Communication Skills are Critical to Success in the Construction Industry

According to a recent FMI/PlanGrid study, $31.3 billion of rework in the construction industry in 2019 can be attributed to miscommunication and Project Managers spend over 20% of their time communicating each week. So how does your company stack up? Are your project managers proficient in the skill of communicating effectively?

At its core Communication in the accurate transmission of information in a four- step process. The sender communicates the message to the receiver who hears and responds, the sender then clarifies, and the receiver confirms. In this way we can ensure the message received is the one intended by the sender. In today’s 24/7 world, we barely receive a message, much less clarify or confirm and with text and email in abundance we often miss out on the critical components of tone and body language. So, what are we to do?

First, we need to make sure we are matching the message with the method, face to face communication is the best way to build relationships, assess body language and reach agreement. Email is appropriate for follow up and confirming details and agreement. Text messages can help us provide brief direction, such as “I need you at the ABC site tomorrow.” And the neglected phone conversation can help us gain context and avoid the back and forth of email. Regardless of the method, documenting conversations will ensure everyone involved in the conversation is in agreement.

Next, we need to be mindful of the barriers to communication, particularly in construction. Noisy jobsites, industry acronyms, company jargon and multi-lingual workforces all present challenges to accurately delivering the message. Recognizing simple cues, such as women often nod to indicate they are listening, and men nod to indicate agreement can help avoid misunderstanding. And did you know, millennials and Gen Z are better with short, concise chunks of information and prefer graphics over words? Taking a few extra minutes to ask, “can you repeat back to me what you need to do?” or “can you confirm you need me to change out the spec?” can save time and foster collaboration on the project.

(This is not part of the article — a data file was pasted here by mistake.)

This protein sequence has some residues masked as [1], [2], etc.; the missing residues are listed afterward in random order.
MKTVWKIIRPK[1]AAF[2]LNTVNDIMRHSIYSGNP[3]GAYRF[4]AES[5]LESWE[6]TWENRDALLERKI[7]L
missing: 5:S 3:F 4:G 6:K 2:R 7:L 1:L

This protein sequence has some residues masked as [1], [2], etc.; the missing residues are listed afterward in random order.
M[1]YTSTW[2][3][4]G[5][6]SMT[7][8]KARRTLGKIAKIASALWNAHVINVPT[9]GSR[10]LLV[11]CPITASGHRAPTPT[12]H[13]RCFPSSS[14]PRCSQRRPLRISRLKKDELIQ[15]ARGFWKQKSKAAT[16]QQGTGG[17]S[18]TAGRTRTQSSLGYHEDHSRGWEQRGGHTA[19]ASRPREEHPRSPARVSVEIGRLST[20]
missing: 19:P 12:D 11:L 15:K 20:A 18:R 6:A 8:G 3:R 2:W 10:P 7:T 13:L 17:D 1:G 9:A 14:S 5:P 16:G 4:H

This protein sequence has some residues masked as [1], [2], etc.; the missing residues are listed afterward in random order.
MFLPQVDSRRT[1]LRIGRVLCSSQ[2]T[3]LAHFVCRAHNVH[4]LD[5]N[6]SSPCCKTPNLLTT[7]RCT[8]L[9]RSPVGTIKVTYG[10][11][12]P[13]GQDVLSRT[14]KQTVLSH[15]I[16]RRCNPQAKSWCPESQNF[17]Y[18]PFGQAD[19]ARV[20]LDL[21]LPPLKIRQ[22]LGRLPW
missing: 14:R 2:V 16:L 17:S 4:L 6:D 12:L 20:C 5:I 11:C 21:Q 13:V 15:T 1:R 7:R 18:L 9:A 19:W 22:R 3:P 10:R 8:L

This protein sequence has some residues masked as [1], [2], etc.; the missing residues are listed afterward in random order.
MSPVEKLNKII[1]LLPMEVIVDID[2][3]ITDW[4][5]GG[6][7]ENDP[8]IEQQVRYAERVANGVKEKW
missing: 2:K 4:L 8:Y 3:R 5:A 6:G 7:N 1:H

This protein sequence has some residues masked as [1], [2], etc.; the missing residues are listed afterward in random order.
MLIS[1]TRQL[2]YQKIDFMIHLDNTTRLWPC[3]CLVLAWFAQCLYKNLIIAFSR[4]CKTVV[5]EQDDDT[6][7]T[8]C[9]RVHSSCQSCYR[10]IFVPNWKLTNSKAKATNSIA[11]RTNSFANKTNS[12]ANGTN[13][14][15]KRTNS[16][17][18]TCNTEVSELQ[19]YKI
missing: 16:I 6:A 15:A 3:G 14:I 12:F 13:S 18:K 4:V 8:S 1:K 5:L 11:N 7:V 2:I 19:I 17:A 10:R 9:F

Staying focused and making the decision to listen, will also improve communications. Humans speak at about 150 words per minute, but we can listen at about 1000 words per minute, no wonder our minds wander during a conversation. Putting the phone down, maintaining eye contact, responding to body language and asking questions, all let the sender know you are receiving the message. Active listening also build trust and, in an industry, built on relationships, this is critical.

When you consider all the variables involved in executing a successful construction project, improved communication skills are within your control. Ensuring the message, you intended to send is received accurately, matching your message to the method, being mindful of the barriers, asking good questions and really listening, these are skills you can hone every day to improve your company’s bottom line. And if you are not sure the best way to communicate with someone, ask!


If your organization would like to work Communication Skills, please contact us to discuss your specific needs.